Essentials of the Production of Safe and Efficacious State-of-the-Art Polyclonal IgG Concentrates
Severe noninfectious adverse events (AEs) and transmission of pathogens by plasma-derived protein concentrates from the very beginning of their clinical use were threats for recipients (see Chap. 11 for additional information). “Standard IgG” preparations were the first available for clinical use. They were produced by the cold-ethanol fractionation methods and did not make an exception. Noninfectious severe AEs occurred while infectious AEs were rarely reported. Indeed, prior to the introduction of mass screening for infection markers of plasma donations, inadvertent transmission of HIV to recipients of factor VIII and factor IX concentrates did occur, while IgG concentrates obtained from the same plasma pool did rarely transmit HIV (Morgenthaler 2001). Rare transmissions were restricted to products not exposed to low pH. The very few incidences of HIV and some incidences of HCV transmission by IgG concentrates in the early 1990s together with many cases of coagulation factor concentrates transmitted viral disease clearly demonstrated the need to establish standardized measures to render plasma products pathogen safe. In the second half of the 1990s, authorities shifted regulatory emphasis from a scientific review of the processes to a focus on compliance to current good manufacturing practice (cGMP). The focus on cGMP compliance was applied to all aspects of plasma fractionation and the clinical use of plasma products. Court injunctions and warning letters were the consequences of this paradigm shift by authorities. This in turn resulted in a paradigm shift how the modern plasma industry operates (Steinhardt 1998).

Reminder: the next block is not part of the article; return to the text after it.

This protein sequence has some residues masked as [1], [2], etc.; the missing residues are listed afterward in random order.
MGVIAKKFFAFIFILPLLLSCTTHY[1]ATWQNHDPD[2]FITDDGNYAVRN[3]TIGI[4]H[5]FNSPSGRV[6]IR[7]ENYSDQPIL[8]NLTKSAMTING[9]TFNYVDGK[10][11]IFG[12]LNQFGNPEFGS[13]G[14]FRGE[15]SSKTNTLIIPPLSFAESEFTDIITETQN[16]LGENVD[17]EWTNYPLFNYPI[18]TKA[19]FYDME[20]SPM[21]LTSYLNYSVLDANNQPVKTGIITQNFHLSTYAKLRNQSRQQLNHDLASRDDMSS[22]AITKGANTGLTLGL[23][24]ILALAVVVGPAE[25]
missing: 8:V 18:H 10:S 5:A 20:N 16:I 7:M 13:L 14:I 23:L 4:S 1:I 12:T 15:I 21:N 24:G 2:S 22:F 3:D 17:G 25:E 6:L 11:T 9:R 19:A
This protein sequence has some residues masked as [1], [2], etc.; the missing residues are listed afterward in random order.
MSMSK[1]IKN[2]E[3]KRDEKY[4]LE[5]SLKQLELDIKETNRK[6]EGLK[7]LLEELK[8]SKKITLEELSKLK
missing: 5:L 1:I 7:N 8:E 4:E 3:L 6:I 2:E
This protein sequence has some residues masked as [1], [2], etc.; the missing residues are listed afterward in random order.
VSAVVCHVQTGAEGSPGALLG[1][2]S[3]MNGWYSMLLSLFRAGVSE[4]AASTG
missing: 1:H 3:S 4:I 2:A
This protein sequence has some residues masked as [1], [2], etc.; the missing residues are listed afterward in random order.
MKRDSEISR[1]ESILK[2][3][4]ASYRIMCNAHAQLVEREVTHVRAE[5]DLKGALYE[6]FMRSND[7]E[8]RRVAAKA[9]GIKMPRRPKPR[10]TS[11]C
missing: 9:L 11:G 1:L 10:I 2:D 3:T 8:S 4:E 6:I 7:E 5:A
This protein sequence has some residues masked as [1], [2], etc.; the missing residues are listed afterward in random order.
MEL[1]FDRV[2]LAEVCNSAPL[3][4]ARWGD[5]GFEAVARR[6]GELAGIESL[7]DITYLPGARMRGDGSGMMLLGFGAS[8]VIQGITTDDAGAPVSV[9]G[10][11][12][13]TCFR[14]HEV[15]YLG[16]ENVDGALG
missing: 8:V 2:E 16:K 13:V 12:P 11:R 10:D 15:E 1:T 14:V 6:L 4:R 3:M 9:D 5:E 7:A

The help of Christoph Kempf, University of Berne, is greatly appreciated, as well as information kindly provided by Roland Hubner, The Federal Public Service (FPS) Health, Food Chain and Environment, Belgium.
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